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  Long execution/background tasks  (Read 2801 times)
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Offline totalslacker

Junior Newbie





« Posted 2007-04-03 07:07:09 »

Another question from a n00b:

How do I write a task that takes a long time to complete (i.e., it waits on io)?

I have a task which sends the client a large amount of data at startup, but the server times it out after about 3 seconds. How can I work around this?

Thanks for your help!
Offline karmaGfa

Junior Member




Miaow


« Reply #1 - Posted 2007-04-03 14:10:18 »

Strange, I remember the documentation saying that the default value is 1 min.
You can change the time out value. See the documentation.

It is strange also that your task is 3 seconds long. Does it takes that long to forge your message ??
I recommend you to split the creation/send of your message into subtasks.

<a href="http://www.le-moulin-studio.com">Le Moulin Studio</a> - MMO Technologies and Services.
Offline sethp

Senior Newbie





« Reply #2 - Posted 2007-04-03 16:28:25 »

The timeout value isn't documented right now, but tasks should definitely not be taking on the order of seconds to run. Our model assumes many short, discrete tasks that run and then yield to allow other tasks to run. If a task takes on the order of seconds to run, it's using a thread that can't be running some other task, and so tasks start to backup in the scheduler and latency ensues.

If you actually need some long-running task (here we'll define "long-running" as more than 100ms, to pick an arbitrary number), then the right approach is probably to write a service that maintains its own thread of control and queues up these requests itself. For the model where you just need to send a startup message, that should actually work pretty well. Jeff is writing an example Service that does something very similar for dealing with I/O.


seth
Games published by our own members! Check 'em out!
Legends of Yore - The Casual Retro Roguelike
Offline Hoyle

Senior Newbie





« Reply #3 - Posted 2007-04-03 18:05:32 »

How much overhead is their in creating a task?  I did a simple test, I created a Runnable that displayed the current time.  I tested executing it with thousands of tasks vs thousands of threads and it seemed threads were about 3x faster (that time includes creation and execution).  Since a Task consist of a transaction I can understand this. 

How many "short lived" tasks would you expect an average machine to be able to handle?  (assuming these tasks are discreet and don't block on each other).  I'm just trying to understand what kind of performance characteristics I should expect?  The code I'm working with is event based and I'm trying to decide if I should create a task for every event or try to bundle a few events together and hand them to a single task to execute.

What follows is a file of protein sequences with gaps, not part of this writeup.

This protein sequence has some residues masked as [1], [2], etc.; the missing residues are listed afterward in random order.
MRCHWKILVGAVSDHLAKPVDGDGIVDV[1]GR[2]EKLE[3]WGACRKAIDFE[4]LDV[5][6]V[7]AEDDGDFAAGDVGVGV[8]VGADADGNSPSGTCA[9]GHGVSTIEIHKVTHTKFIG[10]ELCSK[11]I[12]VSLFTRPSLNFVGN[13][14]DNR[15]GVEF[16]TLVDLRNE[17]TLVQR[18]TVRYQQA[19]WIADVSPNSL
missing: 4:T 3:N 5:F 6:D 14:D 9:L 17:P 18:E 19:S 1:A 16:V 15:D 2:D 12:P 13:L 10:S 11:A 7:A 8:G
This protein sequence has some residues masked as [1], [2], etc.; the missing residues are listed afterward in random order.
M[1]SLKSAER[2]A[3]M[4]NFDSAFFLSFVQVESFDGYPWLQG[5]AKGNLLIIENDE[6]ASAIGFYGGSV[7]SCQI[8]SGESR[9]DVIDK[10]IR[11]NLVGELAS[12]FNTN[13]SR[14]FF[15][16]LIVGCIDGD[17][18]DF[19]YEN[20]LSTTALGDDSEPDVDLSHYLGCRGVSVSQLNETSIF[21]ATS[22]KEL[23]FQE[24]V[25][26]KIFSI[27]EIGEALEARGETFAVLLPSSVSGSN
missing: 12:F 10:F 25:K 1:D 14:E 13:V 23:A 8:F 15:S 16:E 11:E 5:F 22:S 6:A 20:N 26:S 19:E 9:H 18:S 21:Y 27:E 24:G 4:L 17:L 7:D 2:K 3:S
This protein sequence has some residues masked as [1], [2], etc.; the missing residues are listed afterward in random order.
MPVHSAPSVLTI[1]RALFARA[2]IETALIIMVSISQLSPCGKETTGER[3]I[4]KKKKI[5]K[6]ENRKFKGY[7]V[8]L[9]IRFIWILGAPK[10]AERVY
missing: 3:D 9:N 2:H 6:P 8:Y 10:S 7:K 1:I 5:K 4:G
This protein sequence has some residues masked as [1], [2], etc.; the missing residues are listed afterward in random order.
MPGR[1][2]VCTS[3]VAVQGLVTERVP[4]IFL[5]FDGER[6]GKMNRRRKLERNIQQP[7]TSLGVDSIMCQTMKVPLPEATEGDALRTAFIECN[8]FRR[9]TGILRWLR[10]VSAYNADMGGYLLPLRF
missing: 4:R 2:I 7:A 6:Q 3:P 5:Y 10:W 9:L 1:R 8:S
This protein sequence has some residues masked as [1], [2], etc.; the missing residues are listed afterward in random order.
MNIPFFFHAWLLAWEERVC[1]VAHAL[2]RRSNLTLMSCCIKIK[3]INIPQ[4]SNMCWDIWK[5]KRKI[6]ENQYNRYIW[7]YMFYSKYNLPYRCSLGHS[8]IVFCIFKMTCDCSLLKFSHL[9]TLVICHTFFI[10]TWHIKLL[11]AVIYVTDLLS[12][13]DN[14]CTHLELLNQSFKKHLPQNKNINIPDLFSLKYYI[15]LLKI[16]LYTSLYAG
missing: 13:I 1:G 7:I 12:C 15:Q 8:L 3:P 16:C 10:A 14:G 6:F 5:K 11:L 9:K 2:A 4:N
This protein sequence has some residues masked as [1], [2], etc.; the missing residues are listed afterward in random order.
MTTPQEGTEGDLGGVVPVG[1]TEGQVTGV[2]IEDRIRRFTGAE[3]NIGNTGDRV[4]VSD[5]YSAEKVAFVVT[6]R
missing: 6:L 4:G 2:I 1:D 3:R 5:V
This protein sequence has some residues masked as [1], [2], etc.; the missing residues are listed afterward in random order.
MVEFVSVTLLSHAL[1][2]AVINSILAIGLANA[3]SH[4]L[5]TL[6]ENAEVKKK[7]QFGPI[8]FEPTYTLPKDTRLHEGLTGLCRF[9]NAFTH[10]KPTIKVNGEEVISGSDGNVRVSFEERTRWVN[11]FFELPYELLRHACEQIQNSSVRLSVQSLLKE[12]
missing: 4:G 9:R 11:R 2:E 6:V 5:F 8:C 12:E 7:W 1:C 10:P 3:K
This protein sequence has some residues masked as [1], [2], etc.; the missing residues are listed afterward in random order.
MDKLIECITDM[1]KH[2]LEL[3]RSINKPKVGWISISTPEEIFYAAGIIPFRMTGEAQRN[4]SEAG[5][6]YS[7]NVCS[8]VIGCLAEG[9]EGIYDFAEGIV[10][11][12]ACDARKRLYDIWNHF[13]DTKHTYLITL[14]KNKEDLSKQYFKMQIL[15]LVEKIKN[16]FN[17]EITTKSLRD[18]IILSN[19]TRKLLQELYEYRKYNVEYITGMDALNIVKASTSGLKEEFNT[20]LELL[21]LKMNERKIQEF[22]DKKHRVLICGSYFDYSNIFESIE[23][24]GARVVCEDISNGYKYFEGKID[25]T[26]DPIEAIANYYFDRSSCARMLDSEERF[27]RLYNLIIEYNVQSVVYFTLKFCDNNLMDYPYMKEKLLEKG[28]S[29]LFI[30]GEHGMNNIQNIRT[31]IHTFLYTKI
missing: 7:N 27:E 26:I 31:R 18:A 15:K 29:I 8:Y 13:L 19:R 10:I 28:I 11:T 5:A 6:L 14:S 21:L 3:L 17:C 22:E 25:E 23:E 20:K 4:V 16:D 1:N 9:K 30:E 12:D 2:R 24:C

Offline sethp

Senior Newbie





« Reply #4 - Posted 2007-04-03 20:54:21 »

How much overhead is their in creating a task?  I did a simple test, I created a Runnable that displayed the current time.  I tested executing it with thousands of tasks vs thousands of threads and it seemed threads were about 3x faster (that time includes creation and execution).  Since a Task consist of a transaction I can understand this. 

I'm not quite sure what you're talking about here. Do you mean that you tried creating a bunch of threads versus just invoking a bunch of methods in a JVM? Or are you saying that you implemented the com.sun.sgs.app.Task interface, ran many thousands of tasks in the SGS system, and compared that with spawning your own threads? Or was it something else?

Running a Task in our system is fairly light-weight, but as you note it does involve setting up a Transaction, and it does have to wait until one of the scheduler threads is ready to run it. This is part of how we manage fairness for access to resources. On a smallish server, the overhead for running a transactional task is only on the order of a few milliseconds. This typically translates into at least 15k tasks a second when there's no contention, but this will obviously change based on your application, hardware, etc. This is also based on highly un-optimized code that is improving.

Let me be clear about this: you should never be creating your own threads from within a Darkstar application. Ever. At the Service level, you might need to do this, but only in certain cases. Even there you shouldn't be doing it just to circumvent the core scheduling, since that will defeat all of our efforts to think about when a given task should actually run. If you're writing a Service that is firing events, then you should definitely be using our Tasks to do so, although it's up to you to decide if these need to be bundled or can be done individually. If you don't use our scheduling system, then the application code being called-back won't be invoked correctly, and will fail pretty quickly.


seth
Offline Jeff

JGO Coder




Got any cats?


« Reply #5 - Posted 2007-04-03 21:06:18 »

Another question from a n00b:

How do I write a task that takes a long time to complete (i.e., it waits on io)?

IMPORTANT!!

You should NEVER try to wait on Io in a task. or do anything that blocks in the OS for any significant amount of time.

This is in the tutorial.

The system is doing exactly what it is supposed to in aborting your task.  if you could find a way to force a task to do so, that would seriously break assumptions that the system depends on to operate